As has been said elsewhere collecting military surplus firearms really gets under your skin once you start doing it. The fluctuations in the importation laws and regulations as well as the demand for particular firearms can make their prices and availability vary widely. My personal approach to collecting back in the beginning was to buy up everything that was cheap. That led to me owning 31 Mosin-Nagants, about 21 Mausers, and some 9 Austro-Hungarian M95s as well as assorted Enfields, Martini Henrys, and Eastern Block air rifles. Later on I realized I had gaps in my collection, and spent more than I would have liked to acquire M1 Carbines, a couple Swiss rifles, a French M36, an Italian Carcano M39, and assorted military handguns.
  A more disciplined approach would be to identify up front what your goals are, then pursue them as the opportunity presents itself. May I suggest the goal of many a military surplus collector is to have a representative sample from each of the major participants of the Second World War. It's easiest to start with the ubiquitous Mosin-Nagants. They're still inexpensive, and you can get the 3 main varieties (91/30, M44, and M38) without breaking the bank. The Finnish versions of these rifles cost more, but are also rewarding to collect.
  If you're going to be getting surplus firearms, you really should get a Curio And Relics license from the BATF. It allows you to receive firearms in the mail or via UPS without going through a gun store and paying $45 each time you get one. The C&R license costs about $30, and is a minor hassle to process, but once you have it you're golden. Trust me on this. I bought over 75 guns within 2 years of getting mine.
  Mausers are the bomb for collecting. Aside from being generally well made, there is an infinite variety to choose among. The Mauser brothers went out of business early on, and they sold out to a Jewish fellow named Ludwig Loewe. Just before the turn of the century in order to deflect interest in the firm's Jewish ownership, Loewe renamed the firm "Deutsche Waffen und Munitionsfabriken" and cranked out Mausers for nations all over the world including a LOT of South American countries. The long Chilean Mausers in 7mm are things of beauty, as are the ubiquitous k98s with Nazi stamps.
  In fact the Nazi k98s are an excellent place to go now that you have your Mosin-Nagant. Another suggestion is to get a Persian Mauser. They are gorgeous, and they look like they've been very lightly used. I picked one up for $250 on the secondary market (marketplace forums).
  This brings me to another Mauser variant that's worth looking into: The VZ24. The Czechs began making Mausers at their Brno facility in 1924 under the model number VZ24. It was a short version of the pre-WWI Gewehr 98 model that was shorter and handier. The Czech Mausers I think are better made than the German ones, and they sold them all over the world. You can get Turkish VZ24s, Brazilian rebel VZ24s, Romanian VZ24s, and the list goes on. The Romanian ones are also in beautiful condition, and mine is one of my favorite shooters.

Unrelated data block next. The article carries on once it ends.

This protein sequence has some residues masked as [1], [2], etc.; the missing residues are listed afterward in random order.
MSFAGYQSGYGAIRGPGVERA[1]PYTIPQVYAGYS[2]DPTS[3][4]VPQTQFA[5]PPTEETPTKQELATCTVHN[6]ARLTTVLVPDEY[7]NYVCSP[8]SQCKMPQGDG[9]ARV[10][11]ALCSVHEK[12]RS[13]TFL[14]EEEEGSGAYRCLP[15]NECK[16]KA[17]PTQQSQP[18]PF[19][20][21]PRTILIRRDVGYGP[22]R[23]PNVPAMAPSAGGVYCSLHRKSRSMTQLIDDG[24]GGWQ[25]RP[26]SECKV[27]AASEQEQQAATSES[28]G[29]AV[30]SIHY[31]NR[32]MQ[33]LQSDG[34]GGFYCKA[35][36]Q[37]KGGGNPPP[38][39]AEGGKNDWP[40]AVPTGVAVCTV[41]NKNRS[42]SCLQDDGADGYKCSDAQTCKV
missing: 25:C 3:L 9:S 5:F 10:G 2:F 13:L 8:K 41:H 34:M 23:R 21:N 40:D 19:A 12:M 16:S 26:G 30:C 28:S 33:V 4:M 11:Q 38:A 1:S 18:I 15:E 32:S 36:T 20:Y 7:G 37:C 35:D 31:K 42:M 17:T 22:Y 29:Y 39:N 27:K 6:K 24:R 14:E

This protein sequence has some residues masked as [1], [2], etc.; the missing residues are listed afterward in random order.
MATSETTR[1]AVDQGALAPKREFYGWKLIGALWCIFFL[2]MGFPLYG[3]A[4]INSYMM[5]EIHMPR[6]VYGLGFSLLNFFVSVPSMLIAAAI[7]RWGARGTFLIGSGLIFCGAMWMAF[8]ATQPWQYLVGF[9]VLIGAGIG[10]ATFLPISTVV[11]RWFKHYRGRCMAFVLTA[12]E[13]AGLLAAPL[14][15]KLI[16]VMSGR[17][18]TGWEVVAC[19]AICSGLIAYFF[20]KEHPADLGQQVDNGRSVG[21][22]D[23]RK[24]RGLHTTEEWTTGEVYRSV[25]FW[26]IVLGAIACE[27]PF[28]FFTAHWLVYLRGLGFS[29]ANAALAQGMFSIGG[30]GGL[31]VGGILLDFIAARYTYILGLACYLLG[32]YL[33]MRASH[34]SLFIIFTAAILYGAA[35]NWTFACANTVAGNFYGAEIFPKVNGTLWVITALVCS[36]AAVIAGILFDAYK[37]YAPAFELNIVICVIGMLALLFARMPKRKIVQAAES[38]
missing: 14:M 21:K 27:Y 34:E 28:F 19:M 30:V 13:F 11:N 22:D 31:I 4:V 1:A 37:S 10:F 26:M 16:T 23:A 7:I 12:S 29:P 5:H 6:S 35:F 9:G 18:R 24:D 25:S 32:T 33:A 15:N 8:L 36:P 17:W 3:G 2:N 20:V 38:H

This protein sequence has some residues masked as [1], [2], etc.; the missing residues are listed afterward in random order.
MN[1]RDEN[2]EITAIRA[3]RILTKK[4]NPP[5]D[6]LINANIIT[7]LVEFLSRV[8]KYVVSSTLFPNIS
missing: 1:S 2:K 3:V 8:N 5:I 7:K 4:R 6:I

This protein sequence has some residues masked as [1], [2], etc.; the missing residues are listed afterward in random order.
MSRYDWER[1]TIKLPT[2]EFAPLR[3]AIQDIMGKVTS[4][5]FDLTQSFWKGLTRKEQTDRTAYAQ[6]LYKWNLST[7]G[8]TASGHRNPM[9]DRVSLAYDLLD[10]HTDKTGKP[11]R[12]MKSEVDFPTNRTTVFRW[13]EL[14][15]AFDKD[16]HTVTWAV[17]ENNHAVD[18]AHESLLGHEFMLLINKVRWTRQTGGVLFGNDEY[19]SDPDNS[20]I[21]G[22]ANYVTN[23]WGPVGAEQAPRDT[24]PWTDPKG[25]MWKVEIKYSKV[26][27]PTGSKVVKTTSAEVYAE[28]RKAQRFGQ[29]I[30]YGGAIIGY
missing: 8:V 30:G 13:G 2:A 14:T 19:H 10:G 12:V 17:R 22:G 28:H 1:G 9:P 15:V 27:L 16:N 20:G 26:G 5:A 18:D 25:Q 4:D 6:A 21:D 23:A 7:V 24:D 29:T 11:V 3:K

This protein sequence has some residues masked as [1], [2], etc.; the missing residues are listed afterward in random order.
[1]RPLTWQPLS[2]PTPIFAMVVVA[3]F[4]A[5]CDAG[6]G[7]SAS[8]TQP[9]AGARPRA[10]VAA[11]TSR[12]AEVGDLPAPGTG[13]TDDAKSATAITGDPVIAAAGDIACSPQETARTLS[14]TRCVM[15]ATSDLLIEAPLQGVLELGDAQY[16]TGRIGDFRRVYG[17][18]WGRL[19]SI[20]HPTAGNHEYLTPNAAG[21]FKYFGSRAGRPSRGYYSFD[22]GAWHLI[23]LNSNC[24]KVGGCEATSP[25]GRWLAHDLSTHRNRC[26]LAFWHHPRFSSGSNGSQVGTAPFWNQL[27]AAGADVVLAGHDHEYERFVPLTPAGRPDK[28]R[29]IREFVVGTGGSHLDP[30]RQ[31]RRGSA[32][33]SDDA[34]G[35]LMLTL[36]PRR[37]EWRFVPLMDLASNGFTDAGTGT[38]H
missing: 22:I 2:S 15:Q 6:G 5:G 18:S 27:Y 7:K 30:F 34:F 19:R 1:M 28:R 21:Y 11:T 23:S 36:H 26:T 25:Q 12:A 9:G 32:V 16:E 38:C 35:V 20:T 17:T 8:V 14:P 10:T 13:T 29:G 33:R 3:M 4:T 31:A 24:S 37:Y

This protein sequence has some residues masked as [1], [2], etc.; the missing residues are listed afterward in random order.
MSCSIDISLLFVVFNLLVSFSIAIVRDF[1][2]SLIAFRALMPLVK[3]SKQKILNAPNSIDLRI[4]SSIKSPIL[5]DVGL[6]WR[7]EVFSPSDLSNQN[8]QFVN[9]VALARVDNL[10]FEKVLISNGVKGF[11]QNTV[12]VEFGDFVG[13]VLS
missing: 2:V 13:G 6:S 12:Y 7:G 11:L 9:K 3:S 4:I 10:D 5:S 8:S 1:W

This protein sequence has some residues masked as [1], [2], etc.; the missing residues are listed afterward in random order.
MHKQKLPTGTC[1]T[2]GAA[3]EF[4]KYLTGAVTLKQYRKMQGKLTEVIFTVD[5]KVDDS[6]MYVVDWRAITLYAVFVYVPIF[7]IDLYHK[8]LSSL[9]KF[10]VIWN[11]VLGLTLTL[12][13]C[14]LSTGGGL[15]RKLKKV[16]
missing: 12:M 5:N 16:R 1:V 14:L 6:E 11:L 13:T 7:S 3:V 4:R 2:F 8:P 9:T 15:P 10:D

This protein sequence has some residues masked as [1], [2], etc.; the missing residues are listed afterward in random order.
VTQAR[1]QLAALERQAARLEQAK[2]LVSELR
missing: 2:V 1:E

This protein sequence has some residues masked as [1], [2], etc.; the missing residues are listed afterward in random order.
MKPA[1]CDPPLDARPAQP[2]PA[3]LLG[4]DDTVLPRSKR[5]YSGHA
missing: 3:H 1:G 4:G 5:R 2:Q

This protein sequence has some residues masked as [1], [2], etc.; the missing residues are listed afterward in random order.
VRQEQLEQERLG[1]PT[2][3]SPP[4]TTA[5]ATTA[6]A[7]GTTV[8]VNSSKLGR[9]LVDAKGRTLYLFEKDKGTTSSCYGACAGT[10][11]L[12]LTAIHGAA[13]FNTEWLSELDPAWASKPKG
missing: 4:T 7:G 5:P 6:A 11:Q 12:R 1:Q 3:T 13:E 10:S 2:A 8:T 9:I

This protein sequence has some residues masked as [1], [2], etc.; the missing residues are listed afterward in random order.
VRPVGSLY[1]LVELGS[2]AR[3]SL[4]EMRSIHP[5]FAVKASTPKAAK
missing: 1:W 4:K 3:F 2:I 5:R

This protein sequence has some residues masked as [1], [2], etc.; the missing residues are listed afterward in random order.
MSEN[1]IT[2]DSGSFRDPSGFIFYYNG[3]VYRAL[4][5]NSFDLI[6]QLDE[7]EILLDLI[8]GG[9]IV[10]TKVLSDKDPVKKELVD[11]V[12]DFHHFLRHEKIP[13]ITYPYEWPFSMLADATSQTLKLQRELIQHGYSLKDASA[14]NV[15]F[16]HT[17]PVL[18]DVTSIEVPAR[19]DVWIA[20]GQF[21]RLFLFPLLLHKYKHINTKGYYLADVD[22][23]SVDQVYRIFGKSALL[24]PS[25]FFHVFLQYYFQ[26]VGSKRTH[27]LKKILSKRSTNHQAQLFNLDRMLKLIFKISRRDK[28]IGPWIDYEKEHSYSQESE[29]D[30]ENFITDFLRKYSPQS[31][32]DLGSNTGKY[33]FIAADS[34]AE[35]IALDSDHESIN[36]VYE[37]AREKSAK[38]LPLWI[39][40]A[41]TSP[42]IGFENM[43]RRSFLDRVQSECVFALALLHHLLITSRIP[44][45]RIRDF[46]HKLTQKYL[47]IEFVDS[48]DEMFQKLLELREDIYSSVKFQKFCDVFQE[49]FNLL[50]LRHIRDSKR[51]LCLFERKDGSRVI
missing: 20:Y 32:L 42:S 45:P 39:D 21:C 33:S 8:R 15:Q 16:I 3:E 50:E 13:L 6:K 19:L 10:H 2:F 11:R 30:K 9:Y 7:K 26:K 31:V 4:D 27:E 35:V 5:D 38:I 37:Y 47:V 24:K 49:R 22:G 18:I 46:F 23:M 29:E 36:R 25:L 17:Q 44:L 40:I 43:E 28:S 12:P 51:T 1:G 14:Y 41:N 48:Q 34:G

Also as was stated above the Yugoslavian Mausers are still available and relatively inexpensive. They are not parts-interchangeable with other Mausers, but they're nice guns nevertheless.
  Now something to look for: Rifles that have matching serial numbers on the receiver, the bolt, floorplate, and any other numbered part fetch a higher premium than unmatched guns. That having been said you're unlikely to encounter a K98 with matching numbers in your price range. Most were captured by the Russians, then in the clean-up process their parts were mixed and reassembled. These are called "RC" or "Russian Capture" K98s, and they're just fine as guns, they are collectible - specially the ones with original Nazi stamps on them. Many of my Mausers have mismatched serial numbers. I love and shoot them.
  The Austro-Hungarian M95 is a good gun to buy, but there are few variants available. They're rapidly disappearing from the market, so if you want one get it soon. They are interesting because aside from the fact that they armed the Austro-Hungarian empire, they were mostly used in both world wars, AND they use a peculiar straight-pull bolt that really sets them apart. Be warned though: They use 8x56mm ammo that is hard to find. You may have to reload this round.
  British Enfields are also on the way out. The SMLE is still available on the secondary market, but few importers still have them. Again ammo is hard to get, but they have very nice triggers, and if you want the WWII set, you gotta get one. This one was made by Savage for Lend-lease to England in 1943.
  Of course everyone wants an M1 and an M1 Carbine. Nuff said about that.
  The Golden Age of Military Surplus collecting is rapidly coming to an end. Five years ago any retailer that sold guns carried Mausers, Mosin-Nagants, SKS's, M1 Carbines, Austro-Hungarian M95s, and Lee-Enfields. These days few retailers carry them at all, and the ones who do have only Mosin-Nagants and only the more common 91/30s at that. What's worse is the prices have gone up for everything. Having said that, all of these rifles are still available, but you have to look a little bit to find the ones you want. It's OK though, because 20 years from now when ALL the military surplus guns are gone from the market, collectors will thank their stars that they bought up what they did when they could.
  * This is My Rifle *